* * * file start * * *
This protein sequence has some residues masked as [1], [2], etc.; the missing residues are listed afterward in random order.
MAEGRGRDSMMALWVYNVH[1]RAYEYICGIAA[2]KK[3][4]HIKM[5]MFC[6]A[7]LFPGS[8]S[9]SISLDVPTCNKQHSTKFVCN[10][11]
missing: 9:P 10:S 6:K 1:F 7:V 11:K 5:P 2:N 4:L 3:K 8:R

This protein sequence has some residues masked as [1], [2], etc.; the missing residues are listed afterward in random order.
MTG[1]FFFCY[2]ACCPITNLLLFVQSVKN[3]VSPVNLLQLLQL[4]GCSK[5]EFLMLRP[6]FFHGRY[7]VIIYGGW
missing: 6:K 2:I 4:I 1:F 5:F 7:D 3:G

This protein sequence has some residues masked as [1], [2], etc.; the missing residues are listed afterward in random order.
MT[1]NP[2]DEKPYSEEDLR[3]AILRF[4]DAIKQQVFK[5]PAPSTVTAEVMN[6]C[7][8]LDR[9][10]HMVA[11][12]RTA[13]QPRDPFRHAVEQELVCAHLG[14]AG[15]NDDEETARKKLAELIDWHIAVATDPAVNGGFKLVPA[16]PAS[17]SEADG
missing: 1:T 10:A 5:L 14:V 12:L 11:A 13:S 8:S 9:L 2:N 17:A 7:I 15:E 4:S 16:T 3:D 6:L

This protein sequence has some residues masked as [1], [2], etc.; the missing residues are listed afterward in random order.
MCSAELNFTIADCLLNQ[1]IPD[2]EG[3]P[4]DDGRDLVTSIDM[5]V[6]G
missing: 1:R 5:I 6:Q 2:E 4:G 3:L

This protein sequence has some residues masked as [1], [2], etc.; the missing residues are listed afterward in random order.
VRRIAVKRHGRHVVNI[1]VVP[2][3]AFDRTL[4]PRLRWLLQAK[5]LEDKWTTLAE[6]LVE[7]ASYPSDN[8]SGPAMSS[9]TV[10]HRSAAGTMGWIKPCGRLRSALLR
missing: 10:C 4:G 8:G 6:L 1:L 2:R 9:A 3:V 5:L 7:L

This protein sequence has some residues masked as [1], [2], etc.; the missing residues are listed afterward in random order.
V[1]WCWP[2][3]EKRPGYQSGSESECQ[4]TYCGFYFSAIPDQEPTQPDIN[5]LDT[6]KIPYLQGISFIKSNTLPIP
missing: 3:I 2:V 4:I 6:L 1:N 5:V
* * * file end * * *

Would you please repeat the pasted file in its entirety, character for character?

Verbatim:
This protein sequence has some residues masked as [1], [2], etc.; the missing residues are listed afterward in random order.
MAEGRGRDSMMALWVYNVH[1]RAYEYICGIAA[2]KK[3][4]HIKM[5]MFC[6]A[7]LFPGS[8]S[9]SISLDVPTCNKQHSTKFVCN[10][11]
missing: 9:P 10:S 6:K 1:F 7:V 11:K 5:P 2:N 4:L 3:K 8:R

This protein sequence has some residues masked as [1], [2], etc.; the missing residues are listed afterward in random order.
MTG[1]FFFCY[2]ACCPITNLLLFVQSVKN[3]VSPVNLLQLLQL[4]GCSK[5]EFLMLRP[6]FFHGRY[7]VIIYGGW
missing: 6:K 2:I 4:I 1:F 5:F 7:D 3:G

This protein sequence has some residues masked as [1], [2], etc.; the missing residues are listed afterward in random order.
MT[1]NP[2]DEKPYSEEDLR[3]AILRF[4]DAIKQQVFK[5]PAPSTVTAEVMN[6]C[7][8]LDR[9][10]HMVA[11][12]RTA[13]QPRDPFRHAVEQELVCAHLG[14]AG[15]NDDEETARKKLAELIDWHIAVATDPAVNGGFKLVPA[16]PAS[17]SEADG
missing: 1:T 10:A 5:L 14:V 12:L 11:A 13:S 8:S 9:L 2:N 17:A 7:I 15:E 4:S 16:T 3:D 6:L

This protein sequence has some residues masked as [1], [2], etc.; the missing residues are listed afterward in random order.
MCSAELNFTIADCLLNQ[1]IPD[2]EG[3]P[4]DDGRDLVTSIDM[5]V[6]G
missing: 1:R 5:I 6:Q 2:E 4:G 3:L

This protein sequence has some residues masked as [1], [2], etc.; the missing residues are listed afterward in random order.
VRRIAVKRHGRHVVNI[1]VVP[2][3]AFDRTL[4]PRLRWLLQAK[5]LEDKWTTLAE[6]LVE[7]ASYPSDN[8]SGPAMSS[9]TV[10]HRSAAGTMGWIKPCGRLRSALLR
missing: 10:C 4:G 8:G 6:L 1:L 2:R 9:A 3:V 5:L 7:L

This protein sequence has some residues masked as [1], [2], etc.; the missing residues are listed afterward in random order.
V[1]WCWP[2][3]EKRPGYQSGSESECQ[4]TYCGFYFSAIPDQEPTQPDIN[5]LDT[6]KIPYLQGISFIKSNTLPIP
missing: 3:I 2:V 4:I 6:L 1:N 5:V